How refrigerated dryers work
Humid air enters the system at the air compressor intake. With refrigerated dryer technology, this moisture is removed by condensing the water vapor into a liquid by cooling the air stream to the desired pressure dew point temperature in one, or more, heat exchangers. Well-designed refrigerated dryers achieve outlet pressure dew points of 38F (3C). As long as the compressed air piping downstream of the dryer is not below that temperature, liquid water will not be present in the system.
Dryers that do not perform to their specifications deliver pressure dew points higher than expected. In some cases, this performance discrepancy — defined by the amount of water not removed by the dryer — can be dramatic. Figure 1 presents the detrimental effects that a non-performing dryer can have on a compressed air system. As shown, the difference between a 38F (3C) and a 60F (16C) pressure dew point for a 1,000 standard cubic foot per minute system can be more than 70 gallons per week.
This additional moisture is simply passed downstream into the piping.
Refrigerated dryer designs
The most common refrigerated dryer design is shown in Figure 2. It uses an air-to-air heat exchanger (pre-cooler / re-heater), an air-to-refrigerant heat exchanger (evaporator), a moisture separator and a refrigeration unit.
The pre-cooler section partially cools warm, saturated incoming air using the colder air exiting the moisture separator. This reduces the cooling required in the air-to-refrigerant heat exchanger. As a result, the size of the refrigeration unit and electrical consumption are reduced.
The evaporator chills the pre-cooled air exiting the air-to-air heat exchanger to the lowest temperature in the dryer. At this point, the maximum amount of water vapor has been condensed into a liquid. If the separator provides proper and efficient liquid removal, this temperature should closely match that of the outlet pressure dew point.
The lower the outlet pressure dew point temperature, the greater the amount of moisture removed and discharged from the compressed air stream. However, to avoid condensate from freezing in the dryer, the pressure dew point temperature can’t drop below 32F (0C).
Another limitation is that air can only be cooled to some temperature above that of the refrigerant. The more heat exchange surface that is available, the closer the evaporator outlet temperature will be to the refrigerant temperature. This temperature difference between the air exiting and the refrigerant entering the evaporator is called the evaporator approach temperature. The lower it is, the closer the exiting air temperature is to the refrigerant temperature.
After the air exits the evaporator, it enters the separator where the condensed liquid water is removed from the air stream. An efficient separator is critical for moisture removal because liquid carryover is vaporized in the re-heater portion of the air-to-air heat exchange and recondenses in the air piping. This often underestimated step is responsible for many elevated pressure dew points in dryers capable of achieving low evaporator approach temperatures.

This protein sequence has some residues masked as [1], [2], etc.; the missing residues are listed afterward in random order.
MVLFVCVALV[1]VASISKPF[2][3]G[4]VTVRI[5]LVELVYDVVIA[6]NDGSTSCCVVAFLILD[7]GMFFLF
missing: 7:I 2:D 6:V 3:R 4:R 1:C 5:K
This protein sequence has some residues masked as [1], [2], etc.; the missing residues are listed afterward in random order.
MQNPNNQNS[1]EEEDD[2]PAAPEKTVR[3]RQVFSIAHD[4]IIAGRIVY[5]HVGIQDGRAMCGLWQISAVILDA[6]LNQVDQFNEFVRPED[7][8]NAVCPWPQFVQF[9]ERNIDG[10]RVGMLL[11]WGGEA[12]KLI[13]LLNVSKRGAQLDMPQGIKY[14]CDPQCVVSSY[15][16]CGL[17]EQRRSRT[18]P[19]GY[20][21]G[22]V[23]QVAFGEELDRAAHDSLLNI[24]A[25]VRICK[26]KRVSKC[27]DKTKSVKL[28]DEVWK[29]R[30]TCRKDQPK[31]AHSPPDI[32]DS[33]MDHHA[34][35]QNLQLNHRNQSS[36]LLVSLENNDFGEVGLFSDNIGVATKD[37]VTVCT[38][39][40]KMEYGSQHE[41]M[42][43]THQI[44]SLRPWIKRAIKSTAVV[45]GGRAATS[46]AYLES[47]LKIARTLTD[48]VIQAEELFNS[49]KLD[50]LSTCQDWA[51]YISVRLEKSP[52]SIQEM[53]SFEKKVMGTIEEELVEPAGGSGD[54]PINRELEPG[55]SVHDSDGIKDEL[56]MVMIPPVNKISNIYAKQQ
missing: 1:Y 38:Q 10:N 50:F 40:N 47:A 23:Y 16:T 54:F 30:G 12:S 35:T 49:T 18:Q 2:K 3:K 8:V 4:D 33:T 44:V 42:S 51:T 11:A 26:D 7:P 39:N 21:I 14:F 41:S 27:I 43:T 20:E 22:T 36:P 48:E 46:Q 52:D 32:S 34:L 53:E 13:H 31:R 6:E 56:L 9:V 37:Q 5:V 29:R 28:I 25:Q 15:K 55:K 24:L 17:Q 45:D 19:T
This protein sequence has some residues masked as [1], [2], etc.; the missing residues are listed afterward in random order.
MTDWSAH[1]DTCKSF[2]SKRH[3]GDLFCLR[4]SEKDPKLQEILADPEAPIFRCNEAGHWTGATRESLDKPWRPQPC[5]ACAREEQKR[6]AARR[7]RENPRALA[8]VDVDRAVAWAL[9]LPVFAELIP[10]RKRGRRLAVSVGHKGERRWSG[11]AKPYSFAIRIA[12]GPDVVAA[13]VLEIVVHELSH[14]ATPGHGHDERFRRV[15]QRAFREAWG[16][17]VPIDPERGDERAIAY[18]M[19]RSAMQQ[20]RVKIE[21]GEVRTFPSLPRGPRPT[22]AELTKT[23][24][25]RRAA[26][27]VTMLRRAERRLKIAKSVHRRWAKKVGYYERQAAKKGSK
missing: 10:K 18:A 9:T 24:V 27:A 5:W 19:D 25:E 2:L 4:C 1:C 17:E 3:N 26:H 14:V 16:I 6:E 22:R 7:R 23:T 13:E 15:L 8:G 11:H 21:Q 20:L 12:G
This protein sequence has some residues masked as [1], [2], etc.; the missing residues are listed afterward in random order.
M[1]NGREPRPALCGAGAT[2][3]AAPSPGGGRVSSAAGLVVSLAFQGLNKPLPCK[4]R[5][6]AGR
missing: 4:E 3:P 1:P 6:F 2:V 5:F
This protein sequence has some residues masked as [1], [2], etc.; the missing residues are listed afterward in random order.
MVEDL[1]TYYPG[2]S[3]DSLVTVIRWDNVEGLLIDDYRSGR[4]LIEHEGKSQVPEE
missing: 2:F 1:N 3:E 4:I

After separation, the cool, dry air enters the secondary side of the air-to-air heat exchanger where it is reheated to a temperature less than the warmer incoming air. The temperature difference between the air exiting and entering the dryer is called the dryer approach temperature. The lower the dryer approach temperature, the closer the exiting air temperature is to the inlet air temperature. The dryer approach temperature influences the demand placed on the evaporator and refrigeration system.
To compare one dryer design and manufacturer to another, the industry has adopted rating standards for refrigerated compressed air dryers. In the United States, the Compressed Air and Gas Institute (CAGI) uses its standard, ADF-100. It defines the dryer rating inlet condition as 100F (37.8C) inlet temperature, saturated with water vapor, 100 psig (6.9 barg) inlet pressure and 100F (37.8C) ambient temperature. The pressure drop across the unit must be less than 5 psi (0.34 bar). The manufacturer then assigns an inlet compressed airflow rate (expressed in standard cubic feet per minute or scfm) and an outlet pressure dew point temperature for each model.
In the European Community, the standard is ISO-7183. It sets the dryer inlet condition as 35C (95F) inlet temperature, saturated with water vapor, 7 barg (101.5 psig) inlet pressure and 25C (77F) ambient temperature. Again, the manufacturer must state the inlet flow rate (in normal cubic meters per hour or Nm3/hr) and the outlet pressure dew point.
Figure 2. Typical refrigerated dryer
When comparing equipment, it’s imperative that the purchaser confirm that all equipment is being rated to the same standard, and that it produces equivalent pressure dew points at the stated compressed air flow rates.
The business of heat loads
When evaluating the energy required to remove moisture from the air stream, one must first assess the amount of heat that must be removed from the air.